In practice this meant that I didn’t need to fight the wind. On blustery days the wind would make me lean one way or the other, but not affect my line. Once I realized I didn’t have to steer into a gust I just relaxed and kept pedaling. I did a road race and a time trial (with a disk in the rear) at the notoriously blustery Floyd Bennett Field and didn’t worry about the wind one bit, even in a pack. But let’s make one thing clear: as good as these wheels are, I eagerly returned to training on my 101’s. The 808’s are good but they’re mentally taxing when it’s blowing – you still get pushed around, you just don’t have to react to it as much.
Alex: At my size guys whistling for a cab threaten to blow me over. Going over the GW bridge on windy days had me fearfully eyeing the water below. High profile rims have a lot of surface area, so if you are used to low profile wheels its a bit like having a sail lashed to your handlebars. If the engineers at Zipp say they are substantially better in a crosswind than comparably deep rims, who am I to disagree? But still, they haven’t defied any laws of physics with these rims.
I’ve had a couple of issues with wheelbuilds from Zipp in the past, a 404 with low spoke tension, and a 101 rear that requires truing every few months. My 808 rear was a fraction of a millimeter off dish (I had to guess since my dish stick doesn’t work with the rim bulge). For me this is a lesser sin – I can re-dish a wheel in 15 minutes but I’ll never be able to engineer a better rim – but it’s a concern nevertheless.
Alex: I have been riding them everyday and they have held up admirably aside from a few loose spokes, but I can’t say I would recommend any carbon wheel for everyday riding in NYC. If you are nervous about riding your tubulars to and from local races this could be an excellent solution as the weight penalty is negligible and the wider rounder profile make them less fragile than other all carbon wheels.
At 24mm wide, these wheels have the same nice ride first found on Hed Ardennes. Tires are wider and less squirmy, and the larger volume lets you run lower pressure with less risk of a pinch flat. A wider contact patch should theoretically have lower rolling resistance as well. The stability of the ride was palpable while switching between them and narrow rimmed wheels – I was surprised at how dramatic the difference was.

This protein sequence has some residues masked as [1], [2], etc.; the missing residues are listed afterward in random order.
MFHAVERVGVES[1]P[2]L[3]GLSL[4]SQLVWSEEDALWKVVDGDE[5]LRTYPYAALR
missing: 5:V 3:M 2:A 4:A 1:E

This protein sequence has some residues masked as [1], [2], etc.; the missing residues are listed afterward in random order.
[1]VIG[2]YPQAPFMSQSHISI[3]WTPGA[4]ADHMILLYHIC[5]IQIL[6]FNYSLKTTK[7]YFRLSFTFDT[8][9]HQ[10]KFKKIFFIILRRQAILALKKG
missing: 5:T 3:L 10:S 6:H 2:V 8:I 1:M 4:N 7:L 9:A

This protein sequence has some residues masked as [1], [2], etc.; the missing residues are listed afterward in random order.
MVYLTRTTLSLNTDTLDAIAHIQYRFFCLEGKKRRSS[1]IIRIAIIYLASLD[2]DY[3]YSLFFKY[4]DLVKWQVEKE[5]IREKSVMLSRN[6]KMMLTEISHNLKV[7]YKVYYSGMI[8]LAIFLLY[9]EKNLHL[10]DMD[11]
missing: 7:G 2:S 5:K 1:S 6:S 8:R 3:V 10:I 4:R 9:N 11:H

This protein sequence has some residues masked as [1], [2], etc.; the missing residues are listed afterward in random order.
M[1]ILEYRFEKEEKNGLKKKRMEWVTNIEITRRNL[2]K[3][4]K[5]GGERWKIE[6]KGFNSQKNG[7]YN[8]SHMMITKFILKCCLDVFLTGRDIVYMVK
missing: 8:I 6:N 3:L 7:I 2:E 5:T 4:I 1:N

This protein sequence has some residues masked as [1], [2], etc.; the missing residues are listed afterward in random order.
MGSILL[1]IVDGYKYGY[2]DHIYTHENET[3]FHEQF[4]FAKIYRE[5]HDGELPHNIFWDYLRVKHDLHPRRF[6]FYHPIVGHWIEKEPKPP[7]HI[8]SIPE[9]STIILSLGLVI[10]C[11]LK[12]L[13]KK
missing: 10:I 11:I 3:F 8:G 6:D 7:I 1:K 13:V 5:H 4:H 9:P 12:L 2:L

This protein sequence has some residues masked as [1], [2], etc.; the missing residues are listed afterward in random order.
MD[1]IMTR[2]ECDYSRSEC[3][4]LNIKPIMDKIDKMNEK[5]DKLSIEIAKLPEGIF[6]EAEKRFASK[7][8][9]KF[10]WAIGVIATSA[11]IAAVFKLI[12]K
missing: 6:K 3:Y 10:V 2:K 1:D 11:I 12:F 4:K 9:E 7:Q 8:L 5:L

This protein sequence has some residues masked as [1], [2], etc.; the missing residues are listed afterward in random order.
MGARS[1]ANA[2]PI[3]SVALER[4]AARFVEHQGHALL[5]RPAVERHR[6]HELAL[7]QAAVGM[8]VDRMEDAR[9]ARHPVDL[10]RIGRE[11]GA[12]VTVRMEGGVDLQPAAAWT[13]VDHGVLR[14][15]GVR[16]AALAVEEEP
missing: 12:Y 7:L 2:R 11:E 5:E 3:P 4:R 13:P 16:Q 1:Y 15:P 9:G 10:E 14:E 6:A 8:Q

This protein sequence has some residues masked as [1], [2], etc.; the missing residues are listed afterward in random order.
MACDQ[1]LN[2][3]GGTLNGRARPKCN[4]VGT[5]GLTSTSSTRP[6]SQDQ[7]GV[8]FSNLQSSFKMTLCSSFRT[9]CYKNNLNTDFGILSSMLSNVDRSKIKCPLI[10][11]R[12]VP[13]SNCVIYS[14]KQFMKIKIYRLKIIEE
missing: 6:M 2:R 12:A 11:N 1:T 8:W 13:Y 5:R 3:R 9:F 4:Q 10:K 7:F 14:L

The rim measures 16.3mm at the inside, compared to 13.1mm for a Ksyrium.
(Speaking of width, the rim is 26.5mm at its widest. I’ve heard some people have had issues with clearance, you’ll want to check your frame before you get these.)
I ran the 808’s with normal tires and butyl and latex tubes, the latter of which felt as giddily fast as a nice tubular. I then converted them to tubeless. It took a lot of experimenting, but I eventually found that you need to tape up the rim with Stan’s 25mm MTB tape instead of their standard road 21mm tape. The rim bed on these wheels are textured and Stan’s tape won’t make a seal against it. The wider tape creeps up the sides and makes a seal against the tire bead.
Tubeless might be a tad slower than a regular tire with a latex tube (or it might be way faster if you ask Stan’s), but I haven’t had to change a flat on the road in 4 years of going tubeless and I like that security.
Alex: I spent an afternoon testing the wider profile rims of my Firecrest against some standard box section rims to refresh my memory – my impressions of a new setup fade faster than my state line sprint. I have been riding 23 mm wide Hed rims for the past year and I have been completely sold on the wider contact patch. You know that feeling of comfort and stability when you ride a street bike with big fat tires? Well it’s not as good as that, but the wider tires are noticeably more stable and confidence inspiring, especially when descending at high speeds or riding rough or cracked roads. This effect is compounded by riding the tires at 85 pounds. I have found the combination almost impossible to pinch flat as well.